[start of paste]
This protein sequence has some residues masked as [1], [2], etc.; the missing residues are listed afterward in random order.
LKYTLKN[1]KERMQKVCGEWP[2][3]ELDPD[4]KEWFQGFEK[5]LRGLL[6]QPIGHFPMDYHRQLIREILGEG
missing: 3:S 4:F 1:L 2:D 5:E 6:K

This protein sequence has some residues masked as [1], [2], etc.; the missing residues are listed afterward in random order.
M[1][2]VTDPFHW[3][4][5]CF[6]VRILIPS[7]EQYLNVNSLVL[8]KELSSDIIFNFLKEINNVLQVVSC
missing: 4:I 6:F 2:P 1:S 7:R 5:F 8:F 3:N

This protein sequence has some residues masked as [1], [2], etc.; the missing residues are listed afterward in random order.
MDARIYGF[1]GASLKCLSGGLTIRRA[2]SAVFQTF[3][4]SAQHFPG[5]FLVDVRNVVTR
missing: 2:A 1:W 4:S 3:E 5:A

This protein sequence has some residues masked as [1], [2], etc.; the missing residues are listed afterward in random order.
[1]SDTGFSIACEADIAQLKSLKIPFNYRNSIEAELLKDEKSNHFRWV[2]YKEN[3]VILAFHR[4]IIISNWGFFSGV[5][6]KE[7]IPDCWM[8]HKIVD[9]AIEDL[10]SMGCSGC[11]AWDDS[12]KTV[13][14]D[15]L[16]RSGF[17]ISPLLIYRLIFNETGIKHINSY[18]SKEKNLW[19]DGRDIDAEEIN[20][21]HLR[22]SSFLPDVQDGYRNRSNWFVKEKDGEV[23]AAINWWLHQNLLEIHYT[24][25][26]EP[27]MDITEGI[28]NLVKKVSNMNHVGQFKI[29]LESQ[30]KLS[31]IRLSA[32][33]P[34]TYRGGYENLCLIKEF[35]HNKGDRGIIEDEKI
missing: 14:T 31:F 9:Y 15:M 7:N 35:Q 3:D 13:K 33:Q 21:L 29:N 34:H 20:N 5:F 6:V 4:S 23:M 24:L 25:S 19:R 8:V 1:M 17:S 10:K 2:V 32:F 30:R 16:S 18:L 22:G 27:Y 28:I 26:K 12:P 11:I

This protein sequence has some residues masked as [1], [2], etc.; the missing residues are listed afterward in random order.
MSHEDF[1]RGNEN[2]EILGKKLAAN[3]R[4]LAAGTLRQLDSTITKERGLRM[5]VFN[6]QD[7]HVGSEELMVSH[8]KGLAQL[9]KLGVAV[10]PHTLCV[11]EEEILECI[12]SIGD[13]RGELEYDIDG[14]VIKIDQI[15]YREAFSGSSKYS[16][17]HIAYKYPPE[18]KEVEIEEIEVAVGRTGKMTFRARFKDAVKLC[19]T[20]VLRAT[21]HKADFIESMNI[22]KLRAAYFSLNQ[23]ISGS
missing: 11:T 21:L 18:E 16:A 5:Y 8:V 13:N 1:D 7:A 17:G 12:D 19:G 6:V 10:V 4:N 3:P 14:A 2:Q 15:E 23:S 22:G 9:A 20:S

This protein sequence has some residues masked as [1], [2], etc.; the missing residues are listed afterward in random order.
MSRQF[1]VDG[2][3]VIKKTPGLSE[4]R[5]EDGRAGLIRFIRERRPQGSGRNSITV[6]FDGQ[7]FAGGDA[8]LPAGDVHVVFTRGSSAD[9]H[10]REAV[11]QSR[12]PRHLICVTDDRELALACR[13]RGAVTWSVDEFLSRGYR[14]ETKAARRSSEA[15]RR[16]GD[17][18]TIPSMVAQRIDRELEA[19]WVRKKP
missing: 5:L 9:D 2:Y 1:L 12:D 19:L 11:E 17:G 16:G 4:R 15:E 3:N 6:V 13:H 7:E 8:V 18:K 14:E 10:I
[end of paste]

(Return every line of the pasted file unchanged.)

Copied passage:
This protein sequence has some residues masked as [1], [2], etc.; the missing residues are listed afterward in random order.
LKYTLKN[1]KERMQKVCGEWP[2][3]ELDPD[4]KEWFQGFEK[5]LRGLL[6]QPIGHFPMDYHRQLIREILGEG
missing: 3:S 4:F 1:L 2:D 5:E 6:K

This protein sequence has some residues masked as [1], [2], etc.; the missing residues are listed afterward in random order.
M[1][2]VTDPFHW[3][4][5]CF[6]VRILIPS[7]EQYLNVNSLVL[8]KELSSDIIFNFLKEINNVLQVVSC
missing: 4:I 6:F 2:P 1:S 7:R 5:F 8:F 3:N

This protein sequence has some residues masked as [1], [2], etc.; the missing residues are listed afterward in random order.
MDARIYGF[1]GASLKCLSGGLTIRRA[2]SAVFQTF[3][4]SAQHFPG[5]FLVDVRNVVTR
missing: 2:A 1:W 4:S 3:E 5:A

This protein sequence has some residues masked as [1], [2], etc.; the missing residues are listed afterward in random order.
[1]SDTGFSIACEADIAQLKSLKIPFNYRNSIEAELLKDEKSNHFRWV[2]YKEN[3]VILAFHR[4]IIISNWGFFSGV[5][6]KE[7]IPDCWM[8]HKIVD[9]AIEDL[10]SMGCSGC[11]AWDDS[12]KTV[13][14]D[15]L[16]RSGF[17]ISPLLIYRLIFNETGIKHINSY[18]SKEKNLW[19]DGRDIDAEEIN[20][21]HLR[22]SSFLPDVQDGYRNRSNWFVKEKDGEV[23]AAINWWLHQNLLEIHYT[24][25][26]EP[27]MDITEGI[28]NLVKKVSNMNHVGQFKI[29]LESQ[30]KLS[31]IRLSA[32][33]P[34]TYRGGYENLCLIKEF[35]HNKGDRGIIEDEKI
missing: 14:T 31:F 9:Y 15:M 7:N 35:Q 3:D 13:K 33:Q 21:L 29:N 34:H 20:N 5:F 6:V 4:S 23:M 24:L 25:S 19:R 8:V 1:M 17:S 10:K 2:V 32:F 30:R 16:S 18:L 22:G 27:Y 28:I 26:K 12:P 11:I

This protein sequence has some residues masked as [1], [2], etc.; the missing residues are listed afterward in random order.
MSHEDF[1]RGNEN[2]EILGKKLAAN[3]R[4]LAAGTLRQLDSTITKERGLRM[5]VFN[6]QD[7]HVGSEELMVSH[8]KGLAQL[9]KLGVAV[10]PHTLCV[11]EEEILECI[12]SIGD[13]RGELEYDIDG[14]VIKIDQI[15]YREAFSGSSKYS[16][17]HIAYKYPPE[18]KEVEIEEIEVAVGRTGKMTFRARFKDAVKLC[19]T[20]VLRAT[21]HKADFIESMNI[22]KLRAAYFSLNQ[23]ISGS
missing: 11:T 21:L 18:E 16:A 5:Y 8:V 13:N 1:D 7:A 17:G 12:D 19:G 6:V 10:V 4:N 3:P 14:A 2:Q 15:E 23:S 22:G 9:A 20:S

This protein sequence has some residues masked as [1], [2], etc.; the missing residues are listed afterward in random order.
MSRQF[1]VDG[2][3]VIKKTPGLSE[4]R[5]EDGRAGLIRFIRERRPQGSGRNSITV[6]FDGQ[7]FAGGDA[8]LPAGDVHVVFTRGSSAD[9]H[10]REAV[11]QSR[12]PRHLICVTDDRELALACR[13]RGAVTWSVDEFLSRGYR[14]ETKAARRSSEA[15]RR[16]GD[17][18]TIPSMVAQRIDRELEA[19]WVRKKP
missing: 5:L 9:D 2:Y 1:L 12:D 19:L 11:E 17:G 16:G 4:R 15:E 3:N 6:V 13:H 7:E 8:V 18:K 14:E 10:I